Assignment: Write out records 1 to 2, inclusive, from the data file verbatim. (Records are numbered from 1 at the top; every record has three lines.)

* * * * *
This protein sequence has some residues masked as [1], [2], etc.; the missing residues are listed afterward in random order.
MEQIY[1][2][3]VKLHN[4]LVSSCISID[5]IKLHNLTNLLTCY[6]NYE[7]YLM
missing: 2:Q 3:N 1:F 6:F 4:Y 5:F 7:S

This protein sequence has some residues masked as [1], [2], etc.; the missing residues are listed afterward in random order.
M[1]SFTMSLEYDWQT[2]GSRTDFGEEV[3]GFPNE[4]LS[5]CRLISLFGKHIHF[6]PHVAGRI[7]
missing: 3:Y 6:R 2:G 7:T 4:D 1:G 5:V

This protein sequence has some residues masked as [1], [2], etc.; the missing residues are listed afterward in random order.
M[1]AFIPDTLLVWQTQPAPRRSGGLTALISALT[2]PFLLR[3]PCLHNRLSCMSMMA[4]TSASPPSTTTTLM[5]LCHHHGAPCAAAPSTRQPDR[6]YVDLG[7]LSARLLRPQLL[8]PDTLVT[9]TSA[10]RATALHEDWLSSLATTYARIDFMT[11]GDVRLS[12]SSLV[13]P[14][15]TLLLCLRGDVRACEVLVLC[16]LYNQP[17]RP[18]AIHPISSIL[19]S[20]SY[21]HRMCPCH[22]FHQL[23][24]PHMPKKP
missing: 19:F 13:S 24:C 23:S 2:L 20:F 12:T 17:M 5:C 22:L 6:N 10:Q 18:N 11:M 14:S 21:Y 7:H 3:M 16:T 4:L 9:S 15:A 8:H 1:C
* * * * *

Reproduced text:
This protein sequence has some residues masked as [1], [2], etc.; the missing residues are listed afterward in random order.
MEQIY[1][2][3]VKLHN[4]LVSSCISID[5]IKLHNLTNLLTCY[6]NYE[7]YLM
missing: 2:Q 3:N 1:F 6:F 4:Y 5:F 7:S

This protein sequence has some residues masked as [1], [2], etc.; the missing residues are listed afterward in random order.
M[1]SFTMSLEYDWQT[2]GSRTDFGEEV[3]GFPNE[4]LS[5]CRLISLFGKHIHF[6]PHVAGRI[7]
missing: 3:Y 6:R 2:G 7:T 4:D 1:G 5:V